Spotlight PA

Spotlight PA creates high-quality investigative and accountability reporting for the benefit of all Pennsylvanians.

The Lenfest Institute for Journalism co-founded and launched Spotlight PA in 2019 as a central pillar of its comment to build solutions for the next era of local news. The Lenfest Institute continues to be a significant donor and key advisor to Spotlight PA. Both organizations remain closely linked as the Institute provides regular guidance and support to Spotlight PA’s leaders as they develop sustainable models to pursue its mission of producing high-quality investigative and accountability journalism.

Spotlight PA provides its reporting free-of-charge to more than 90 newspapers, public radio stations, and websites throughout Pennsylvania.

Spotlight PA’s mission is to hold powerful private and public forces across Pennsylvania — especially governments, businesses and special interests — to account through urgent and compelling investigative journalism that drives change and strengthens our democracy, the state, and all who live here.

Impactful journalism

As an independent watchdog that fights for the truth, takes on the powerful to expose wrongdoing, and spurs meaningful reforms, Spotlight PA has produced a number of notable investigations and stories since its founding in 2019.

Spotlight PA investigations Spotlight PA investigations
'Missed Conduct' at Penn State

Spotlight PA and the Centre Daily Times conducted a yearlong investigation into Penn State’s once-praised system of compliance offices and reforms implemented in the wake of the Jerry Sandusky child sex abuse scandal. In “Missed Conduct,” the newsrooms found deep-rooted flaws — distrust is rampant and many fear retaliation if they speak up. For nearly two years, the unit Penn State created to hold itself to the highest ethical standards struggled to handle behavior it was designed to prevent.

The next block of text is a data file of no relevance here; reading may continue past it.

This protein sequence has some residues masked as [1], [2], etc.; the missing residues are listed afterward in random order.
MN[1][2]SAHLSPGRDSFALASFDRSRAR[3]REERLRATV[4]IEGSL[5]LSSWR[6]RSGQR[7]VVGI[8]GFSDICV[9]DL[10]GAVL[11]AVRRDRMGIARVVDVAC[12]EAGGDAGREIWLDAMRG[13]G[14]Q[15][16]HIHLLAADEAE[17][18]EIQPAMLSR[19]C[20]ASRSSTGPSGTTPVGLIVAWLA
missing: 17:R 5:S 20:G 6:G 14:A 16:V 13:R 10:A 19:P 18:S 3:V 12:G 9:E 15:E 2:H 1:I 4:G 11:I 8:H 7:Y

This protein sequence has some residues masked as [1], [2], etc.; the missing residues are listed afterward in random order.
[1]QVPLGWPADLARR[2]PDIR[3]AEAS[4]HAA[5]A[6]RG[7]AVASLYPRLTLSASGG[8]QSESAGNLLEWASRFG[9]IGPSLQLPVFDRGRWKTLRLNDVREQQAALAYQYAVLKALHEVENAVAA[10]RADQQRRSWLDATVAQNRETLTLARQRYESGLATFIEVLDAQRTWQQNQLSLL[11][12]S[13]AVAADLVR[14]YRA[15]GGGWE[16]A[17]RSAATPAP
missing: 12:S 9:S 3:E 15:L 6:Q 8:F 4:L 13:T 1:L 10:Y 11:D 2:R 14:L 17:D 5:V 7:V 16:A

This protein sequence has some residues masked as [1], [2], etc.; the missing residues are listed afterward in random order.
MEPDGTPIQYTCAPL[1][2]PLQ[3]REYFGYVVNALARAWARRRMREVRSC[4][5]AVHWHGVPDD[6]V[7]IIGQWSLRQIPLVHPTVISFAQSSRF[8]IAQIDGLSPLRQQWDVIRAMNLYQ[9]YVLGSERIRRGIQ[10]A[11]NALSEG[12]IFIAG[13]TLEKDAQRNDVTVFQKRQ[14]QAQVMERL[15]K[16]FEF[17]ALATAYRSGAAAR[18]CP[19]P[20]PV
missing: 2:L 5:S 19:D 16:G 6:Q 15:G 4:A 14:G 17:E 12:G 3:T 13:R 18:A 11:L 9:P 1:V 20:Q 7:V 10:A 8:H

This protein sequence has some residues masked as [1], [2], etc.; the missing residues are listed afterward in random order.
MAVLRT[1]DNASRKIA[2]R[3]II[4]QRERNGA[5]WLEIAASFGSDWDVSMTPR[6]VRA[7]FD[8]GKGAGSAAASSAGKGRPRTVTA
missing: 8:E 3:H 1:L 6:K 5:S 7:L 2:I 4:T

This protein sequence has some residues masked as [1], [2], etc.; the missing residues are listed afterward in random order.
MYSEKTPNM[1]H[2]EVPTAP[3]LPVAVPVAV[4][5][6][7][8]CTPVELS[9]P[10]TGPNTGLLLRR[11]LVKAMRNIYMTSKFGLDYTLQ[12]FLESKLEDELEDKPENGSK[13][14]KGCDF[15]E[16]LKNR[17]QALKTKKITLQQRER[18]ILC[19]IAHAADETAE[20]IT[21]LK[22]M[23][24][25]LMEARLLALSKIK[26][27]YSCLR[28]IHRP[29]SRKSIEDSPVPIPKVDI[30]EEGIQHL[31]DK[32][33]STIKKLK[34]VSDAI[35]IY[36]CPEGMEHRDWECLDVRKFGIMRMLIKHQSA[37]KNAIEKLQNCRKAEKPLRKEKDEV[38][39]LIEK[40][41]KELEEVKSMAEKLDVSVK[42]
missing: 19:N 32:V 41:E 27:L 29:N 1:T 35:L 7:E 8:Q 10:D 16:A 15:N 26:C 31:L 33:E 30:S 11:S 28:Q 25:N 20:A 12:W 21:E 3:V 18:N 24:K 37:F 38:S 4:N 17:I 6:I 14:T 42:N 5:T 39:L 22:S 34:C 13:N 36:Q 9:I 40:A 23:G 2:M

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Unemployed Pennsylvanians overcharged

In a 2021 investigation, Spotlight PA uncovered that Pennsylvania’s Department of Labor overcharged unemployed Pennsylvanians millions of dollars for a decade. In direct response to this reporting, the state refunded $19 million to 109,000 people. After the report’s release, Gov. Tom Wolf’s administration concluded the issue was due to “human error” and lack of oversight.

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Racial data in traffic stops

A 2019 investigation into the Pennsylvania State Police found that the department stopped collecting data on the race of drivers its troopers pull over, making it difficult to detect instances of racial profiling. The department stopped collecting this data in 2012 and failed to notify the public, nor did it plan to reinstitute the practice in response to nationwide attention on race and policing in recent years. Only after Spotlight PA’s report went public did the Pennsylvania State Police announce it would resume the practice.

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State College Bureau

In June 2022, Spotlight PA launched its first regional reporting bureau in State College, PA focusing on State College, Centre County, north-central Pennsylvania, and the Northern Tier.

As part of this initiative, Spotlight PA hired a team of four journalists dedicated to the community — a significant increase in local reporting resources — to continue delivering high-quality, nonpartisan investigative and public-service journalism.

The bureau publishes via Spotlight PA’s extensive distribution network, elevating issues of regional importance to a statewide audience, while also fostering mutual understanding among all Pennsylvanians. 

The State College regional team is employed by Spotlight PA and receives organizational support from the statewide newsroom, including management and editing — thus avoiding the significant start-up costs associated with launching a brand-new, nonprofit news outlet. The Lenfest Institute supports Spotlight PA and the State College bureau. 

In advance of the newsroom’s launch, Spotlight PA conducted community listening sessions to determine the region’s most urgent information needs. Initial stories included a report water contamination in Benner Township, an investigation into Penn State’s handling of a sexual extortion case involving student athletes, and an in-depth look at Centre County’s salary data and use of taxpayer funds.